Students in secondary schools and colleges will have to continue to wear face masks in classrooms into the summer term, the government has said.
The Department for Education (DfE) said the "precautionary measure" – which has been in place since schools reopened in England on 8 March – would continue after the Easter holidays.
The announcement follows a review of the evidence on the use of face coverings in schools and colleges, including data from Public Health England.
However, the DfE also said that it expected face coverings would no longer be required to be worn by students in classrooms or other communal areas from 17 May.
This is the date Prime Minister Boris Johnson has pencilled in for step three of his roadmap for easing lockdown restrictions, which will see pubs and restaurants allowed to serve people inside and large events return.
Schools have been promised one week’s notice before any future changes to face mask guidance, while all other COVID measures will remain in place – such as regular asymptomatic testing and group bubbles.
The UK’s largest union, UNISON, welcomed the decision and said ministers "sensibly" listened to school staff.
"Keeping staff, pupils and their families safe and stopping wider infection spread is the most important thing. Any further decisions must be made according to the infection data, rather than dates," UNISON’s head of education Jon Richards said.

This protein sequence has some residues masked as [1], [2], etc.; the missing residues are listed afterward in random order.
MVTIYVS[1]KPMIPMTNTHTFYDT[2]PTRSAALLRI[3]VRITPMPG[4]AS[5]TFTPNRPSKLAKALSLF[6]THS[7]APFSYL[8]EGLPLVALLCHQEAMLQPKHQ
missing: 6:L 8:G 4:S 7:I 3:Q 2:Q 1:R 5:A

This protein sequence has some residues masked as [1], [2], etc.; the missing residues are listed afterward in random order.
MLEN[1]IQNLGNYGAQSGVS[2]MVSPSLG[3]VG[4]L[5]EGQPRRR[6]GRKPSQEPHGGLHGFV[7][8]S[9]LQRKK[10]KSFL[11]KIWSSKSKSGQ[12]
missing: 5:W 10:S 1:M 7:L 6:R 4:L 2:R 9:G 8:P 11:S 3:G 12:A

But the Us for Them children’s campaign group said it is consulting its lawyers over the move because there was "still no harm assessment and no evidence of the promised review".
Education Secretary Gavin Williamson said: "The return to school and college from 8 March has been an incredible success and I would like to thank staff, parents and pupils for their compliance with the guidance on reducing transmission of the virus.
"Our latest data also showed that attendance in school remains higher than at any point during the autumn term.
"On top of the protective measures previously in place such as regular handwashing and ventilation, we introduced face coverings in the classroom for secondary schools and colleges to help reduce transmission in parallel with the introduction of twice-weekly testing.
"Schools and students have done a great job adapting to COVID secure guidance and working hard to make sure it doesn’t impact learning.
"We obviously all want to get back to face mask-free classrooms and we will do this in line with the latest scientific data while balancing the interests of students, teachers and the wider community."
In March – when the government introduced the requirement for secondary school and college pupils to wear face coverings during indoor lessons when social distancing cannot be maintained – the DfE promised to review the "temporary measure" at Easter in collaboration with health experts.
Professor John Simpson of Public Health England said: "The return to school after Easter will allow us to continue monitoring the impacts of measures to reduce the spread of COVID, as we encourage families to test regularly.
"Wearing face coverings in secondary schools is an extra control measure to reduce the risk of transmission to support children continuing their education in the classroom."